Jawbone Loss: Sustain the Health & Beauty of Your Smile
What You Need to Know About Bone Resorption
Losing teeth to decay, gum disease, or general damage goes beyond being a simple cosmetic problem. Gaps in your smile can certainly detract from having a beautiful, youthful smile, but worse yet, they can trigger something called bone resorption. Bone resorption can leave you with a sunken face from jawbone loss and numerous other oral health issues.
Here’s what you need to know.
What is bone resorption, and what are the symptoms?
Did you know that bone is constantly remodeling itself? We often think of bone as the stable foundation of our bodies. Sure, bones can break or develop damage, but most people don’t know that our bones are in a consistent cycle of resorption and ossification.
Bone resorption occurs when osteoclasts, bone-resorbing cells, break down old bone. The old bone is broken down into minerals and released as calcium into the bloodstream. The calcium is then transferred around the body, where osteoblasts begin the ossification of new bone.
So, how does this process lead to bone loss in the jaw? Well, when osteoclasts are triggering resorption at a rate too high for ossification, the bone begins to lose density too quickly, without enough time for the osteoblasts to do their job.
Tooth loss is the most common situation in which an area of the jawbone gets stuck in the bone resorption phase. Not only can the extraction of a tooth cause trauma to the jawbone, but the lack of the root also means the bone is no longer being stimulated, which is necessary for the remodeling process. The combination of both factors halts ossification while triggering resorption.
The most common symptoms of bone resorption include:
- Premature aging and a sagging look around the face
- Changes in your bite (how your teeth meet)
- New wrinkles around your mouth
- Pain when chewing or speaking
- General jaw and head pain or tenderness, sometimes with headaches
- Teeth that feel wiggly or look longer than normal in appearance (gum recession)
Can bone resorption be prevented or reversed?
Yes, and yes! As damaging as bone resorption can be for your oral health, it’s still preventable and treatable, despite the permanent damage it can cause, and it can be reversed.
Preventing bone resorption with great oral hygiene and restorative care.
Bone resorption is preventable when proactive care is taken to stop tooth loss before it happens or when a lost tooth is replaced as swiftly as possible following extraction.
You can reduce the likelihood of tooth loss by practicing excellent oral hygiene at home and by seeing Dr. Desai every six months for a checkup and cleaning. If a tooth needs to be removed, Dr. Desai will recommend a dental implant be placed immediately.
Dental implants support and stimulate healthy jawbone density, so it’s important to follow through with the surgery when your bad tooth is extracted or as soon as Dr. Desai recommends it. Not only will your dental implant look and feel like a beautiful, natural tooth, but it’s also the only prosthetic option that stops future bone resorption.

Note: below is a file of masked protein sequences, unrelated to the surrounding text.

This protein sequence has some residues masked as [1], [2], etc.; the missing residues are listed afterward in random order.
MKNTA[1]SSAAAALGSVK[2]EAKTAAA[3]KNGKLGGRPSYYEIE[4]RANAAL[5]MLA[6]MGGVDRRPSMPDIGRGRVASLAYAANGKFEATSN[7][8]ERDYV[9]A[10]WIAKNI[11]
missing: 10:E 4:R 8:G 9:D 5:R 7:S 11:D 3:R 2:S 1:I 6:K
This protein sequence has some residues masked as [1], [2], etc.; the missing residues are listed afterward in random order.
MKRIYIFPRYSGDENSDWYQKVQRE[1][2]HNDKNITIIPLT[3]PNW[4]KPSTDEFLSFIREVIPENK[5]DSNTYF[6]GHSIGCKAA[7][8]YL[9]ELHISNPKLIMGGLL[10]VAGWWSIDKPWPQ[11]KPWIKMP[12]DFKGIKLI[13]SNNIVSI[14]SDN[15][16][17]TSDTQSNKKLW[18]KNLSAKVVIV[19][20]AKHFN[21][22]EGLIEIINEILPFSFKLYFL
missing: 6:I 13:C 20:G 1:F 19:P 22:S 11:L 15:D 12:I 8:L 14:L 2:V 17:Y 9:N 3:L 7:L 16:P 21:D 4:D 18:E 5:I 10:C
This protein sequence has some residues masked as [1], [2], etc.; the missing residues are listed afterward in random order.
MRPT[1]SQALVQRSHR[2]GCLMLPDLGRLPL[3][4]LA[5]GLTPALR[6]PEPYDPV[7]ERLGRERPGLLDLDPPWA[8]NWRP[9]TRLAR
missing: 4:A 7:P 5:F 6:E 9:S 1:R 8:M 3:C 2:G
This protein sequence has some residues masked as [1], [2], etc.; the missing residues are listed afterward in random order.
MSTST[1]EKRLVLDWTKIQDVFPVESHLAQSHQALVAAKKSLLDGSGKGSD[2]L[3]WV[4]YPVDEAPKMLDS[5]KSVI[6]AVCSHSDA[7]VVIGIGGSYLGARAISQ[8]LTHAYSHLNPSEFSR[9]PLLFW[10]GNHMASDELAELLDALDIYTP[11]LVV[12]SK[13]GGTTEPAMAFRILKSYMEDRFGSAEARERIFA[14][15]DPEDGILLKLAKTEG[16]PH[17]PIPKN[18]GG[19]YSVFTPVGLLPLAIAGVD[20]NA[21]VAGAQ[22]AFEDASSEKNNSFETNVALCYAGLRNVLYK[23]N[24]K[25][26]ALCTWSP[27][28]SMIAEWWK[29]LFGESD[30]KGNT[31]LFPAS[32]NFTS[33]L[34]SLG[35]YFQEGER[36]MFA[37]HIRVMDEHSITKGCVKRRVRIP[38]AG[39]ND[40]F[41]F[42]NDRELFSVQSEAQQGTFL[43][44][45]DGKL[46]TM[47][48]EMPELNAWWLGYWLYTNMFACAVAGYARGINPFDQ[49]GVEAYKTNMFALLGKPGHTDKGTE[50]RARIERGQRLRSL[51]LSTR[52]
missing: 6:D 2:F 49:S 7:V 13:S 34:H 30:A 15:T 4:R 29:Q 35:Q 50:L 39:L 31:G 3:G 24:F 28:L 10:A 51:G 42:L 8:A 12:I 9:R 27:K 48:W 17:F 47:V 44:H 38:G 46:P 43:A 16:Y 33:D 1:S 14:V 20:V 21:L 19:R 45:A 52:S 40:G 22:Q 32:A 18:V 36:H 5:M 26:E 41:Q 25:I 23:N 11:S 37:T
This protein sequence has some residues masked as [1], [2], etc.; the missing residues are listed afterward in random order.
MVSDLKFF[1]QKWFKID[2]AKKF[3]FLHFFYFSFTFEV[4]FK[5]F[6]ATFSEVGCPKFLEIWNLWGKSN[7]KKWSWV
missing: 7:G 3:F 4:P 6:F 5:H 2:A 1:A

Reversing bone resorption after bone loss has already occurred
Bone grafts are a surgical procedure often used in the medical field. They’re also a popular method of reversing bone loss in the world of dentistry.
Using natural or synthetic tissue, this donor material will be placed within a space made in the jawbone where the density loss has occurred. The body will recognize this material as usable bone and begin the remodeling process on its own. Once the healing period is complete, your jawbone will once again have healthy density, as if the original bone loss had never occurred.
How is bone resorption treated by Dr. Desai?
Dr. Desai will evaluate your overall oral health and take X-rays to see what’s going on with your jawbone structure. It’s important to determine the underlying cause of bone resorption before attempting to restore healthy density.
In the case of missing teeth, diagnosis is fairly easy, but sometimes patients can have multiple oral health concerns occurring at once. For example, if a patient has missing teeth but also experiences bruxism or teeth grinding due to a TMJ disorder, Dr. Desai will need to treat both issues individually to help the patient fully recover.
With a diagnosis and treatment plan in place, Dr. Desai will move forward with rebuilding the bone density lost with bone grafts. Sometimes, a bone graft can be done when a bad tooth is extracted or in conjunction with dental implant surgery. If you’re not a candidate for this option, you’ll instead have a bone graft completed first and return for restorative care or dental implant surgery after bone graft healing is complete.
The final step in treating bone resorption is preventing it from happening again. Dr. Desai will replace any missing teeth you have with a dental implant option and follow up with a preventive care plan to maintain your results.
Book a consultation with Dr. Desai to protect your jawbone health.
Bone resorption in the jaw can occur more quickly than you might think, and the sooner you take action, the better.
If you currently have gaps from missing teeth, or you’ve noticed your face taking on the trademark sunken appearance caused by bone resorption, don’t wait to see Dr. Desai for an evaluation. Schedule your visit with Dr. Desai by calling our Newport Beach office or requesting an appointment online. We also offer virtual consultations as part of our concierge dentistry service.